There you have it, the authentic voice of the Euro-élite, this one a voice from the past, Helmut Schmidt, former chancellor of Germany.
Writing in today's edition of the International Herald Tribune, under the heading: "Europe, slow and steady", he tells us that there is "no reason for pessimism" after the "no" votes from the Dutch and the French.
"Europe is nowhere near the end of the road," he writes. "The fact that so many diverse citizens and cultures have combined to create a union of their own free will and free of violence is a unique achievement in world history. The referendums' failure will not change that."
Schmidt thinks that a "variety of further developments are (sic) conceivable." The additional expansions currently under way may have to cease and it is "unfortunately possible" that the EU may shrink into an institutionally enriched free-trade zone – to the delight of the British. But it is also possible that in a few years time, he believes, negotiations could lead to the formation of an inner core of Europe from several governments and their nations.
Above all, Schmidt cautions, the Union cannot be brought to completion in just a few decades by ministers and diplomats:
The EU needs the consent and will of its citizens. The coming experience of increasing helplessness of smaller and medium-sized nations acting alone will increasingly convince their citizens of the need for the Union, but that will take time and perseverance.Then comes the crunch: "Jean Monnet, Robert Schuman, Valéry Giscard d'Estaing, Jacques Delors, many of the old guard knew: We can repress the historically created egocentric nationalism of Europeans only gradually. Today's statesmen and the overzealous Brussels commissioners should follow this example."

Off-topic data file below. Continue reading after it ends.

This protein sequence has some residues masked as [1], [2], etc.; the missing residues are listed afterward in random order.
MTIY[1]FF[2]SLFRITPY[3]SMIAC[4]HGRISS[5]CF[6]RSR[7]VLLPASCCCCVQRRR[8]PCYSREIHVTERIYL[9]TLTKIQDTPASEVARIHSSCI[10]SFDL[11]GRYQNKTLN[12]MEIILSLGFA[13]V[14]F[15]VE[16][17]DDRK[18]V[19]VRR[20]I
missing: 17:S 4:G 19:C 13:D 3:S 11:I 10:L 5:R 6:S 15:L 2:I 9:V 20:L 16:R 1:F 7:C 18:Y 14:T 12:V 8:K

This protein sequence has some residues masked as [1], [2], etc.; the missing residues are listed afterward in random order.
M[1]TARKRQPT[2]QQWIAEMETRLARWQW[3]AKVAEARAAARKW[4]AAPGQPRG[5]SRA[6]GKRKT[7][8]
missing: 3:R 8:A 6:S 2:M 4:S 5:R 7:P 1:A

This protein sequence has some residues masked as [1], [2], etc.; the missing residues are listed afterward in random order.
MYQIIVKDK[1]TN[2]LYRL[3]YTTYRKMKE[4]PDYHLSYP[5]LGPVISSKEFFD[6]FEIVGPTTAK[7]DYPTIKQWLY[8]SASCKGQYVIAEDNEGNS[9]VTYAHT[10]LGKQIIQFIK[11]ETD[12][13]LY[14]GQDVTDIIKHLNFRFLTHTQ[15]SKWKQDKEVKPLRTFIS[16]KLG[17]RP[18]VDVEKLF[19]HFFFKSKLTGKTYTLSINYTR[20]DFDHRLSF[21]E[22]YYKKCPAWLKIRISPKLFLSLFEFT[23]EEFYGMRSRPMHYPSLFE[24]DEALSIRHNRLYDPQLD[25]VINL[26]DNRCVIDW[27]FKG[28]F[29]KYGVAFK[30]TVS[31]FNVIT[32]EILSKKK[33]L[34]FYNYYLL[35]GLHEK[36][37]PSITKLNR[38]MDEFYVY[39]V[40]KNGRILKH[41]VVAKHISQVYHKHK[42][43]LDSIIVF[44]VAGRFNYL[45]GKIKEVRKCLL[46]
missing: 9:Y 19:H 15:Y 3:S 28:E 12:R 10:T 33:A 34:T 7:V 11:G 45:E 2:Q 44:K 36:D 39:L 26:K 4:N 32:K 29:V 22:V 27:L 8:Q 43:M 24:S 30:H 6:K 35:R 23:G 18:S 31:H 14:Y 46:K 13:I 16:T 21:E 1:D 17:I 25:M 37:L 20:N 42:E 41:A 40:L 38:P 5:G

Yes, I am guilty of selective quoting, but I would contend that the omission of those four words, "historically created egocentric nationalism", from the title of this piece does not change the meeting. Schmidt and his fellow travellers mean to repress nationalism.
Like others, he now seems to think that the constitution was taking the "project" on too fast and he is counselling the slower – more deceitful – approach favoured by the "old guard". How he reconciles that with the "consent and will" of the citizens, he does not explain, when they have just expressed precisely that, in two resounding rejections.
But hey! That is what "leadship" is all about. When the people tell you they do not want to follow, you go ahead anyway, only more slowly. "The referendums' failure will not change that." Significant choice of word, that: "failure". The people failed. Time for some more leadership.